From: GirlWriter -at- AOL -dot- COM
Date: Sat, 21 Dec 1996 09:12:35 -0500

You cannot, regardless of your intention or enthusiasm, negate an entire
culture's mode of communication. I am black, African-American, whatever you
want to call it, and I am a tech writer and playwright. I can and do use
both forms of English, and I will not allow any of you to call it "bad
English," or anything else, with impunity. Granted, it may have some of its
roots in the systematic miseducation and noneducation of our ancestors, which
means its origin is "bad" ... in any event, it's here now, and no mainstream
group can simply say, "Oh, we know our ancestors oppressed yours and only
recently began offering you access to quality educational facilities, but
whatever, dude, we're tired of this vernacular of yours now, so let's all
just adopt a common language, and of course it should be ours. Cool?" I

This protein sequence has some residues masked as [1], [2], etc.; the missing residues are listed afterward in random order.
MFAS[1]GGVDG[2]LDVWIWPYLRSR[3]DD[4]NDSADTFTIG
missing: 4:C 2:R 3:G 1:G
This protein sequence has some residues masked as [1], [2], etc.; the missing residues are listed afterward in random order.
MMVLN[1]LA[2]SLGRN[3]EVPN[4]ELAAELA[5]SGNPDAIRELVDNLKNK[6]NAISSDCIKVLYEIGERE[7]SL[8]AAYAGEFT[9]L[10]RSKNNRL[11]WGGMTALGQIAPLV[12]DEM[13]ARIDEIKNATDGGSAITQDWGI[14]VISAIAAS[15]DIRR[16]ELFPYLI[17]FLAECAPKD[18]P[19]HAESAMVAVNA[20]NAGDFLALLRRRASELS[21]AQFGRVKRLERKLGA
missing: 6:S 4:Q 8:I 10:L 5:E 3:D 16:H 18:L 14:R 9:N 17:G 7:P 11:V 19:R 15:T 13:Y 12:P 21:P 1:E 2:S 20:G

think not.

I love the richness of the African-American lingo, and I will continue to use
it when I am around my family and black friends (and some white friends who
have enough culture and education to understand it ... hey, that's a thought.
why don't you white folks just learn our lingo? we've struggled long
enough to conform to yours ...)

I will also continue to use the "King's English" when I am in business and
professional settings. And that isn't because I think it's better than the
lingo I use at home; it's because that's what those folks out there
understand, and I do what is necessary to advance myself.

The bottom line, I think, is that black children do need to know the standard
English. They already know the other, so it's not even a question of
"legitimacy." It's legit because it exists. Period. What educators should
do is continue to hammer away at them to learn the other English so they can
compete and survive in the mainstream, and if the educators need to
re-educate themselves to be able to do that, then THEY should be taking
Ebonics, 'cause the kids they teach already know it.

Please be aware of the impact of your opinions on those of us who read them.
It is the equivalent of suggesting that the whites should stop tanning ...
everybody knows tanning is stupid and harmful, yet zillions of you do it.
It's a cultural practice for you, apparently, so more power. Live and let
live. Ain't nut-tin but a thang, homes. (Translation: it's no big deal,


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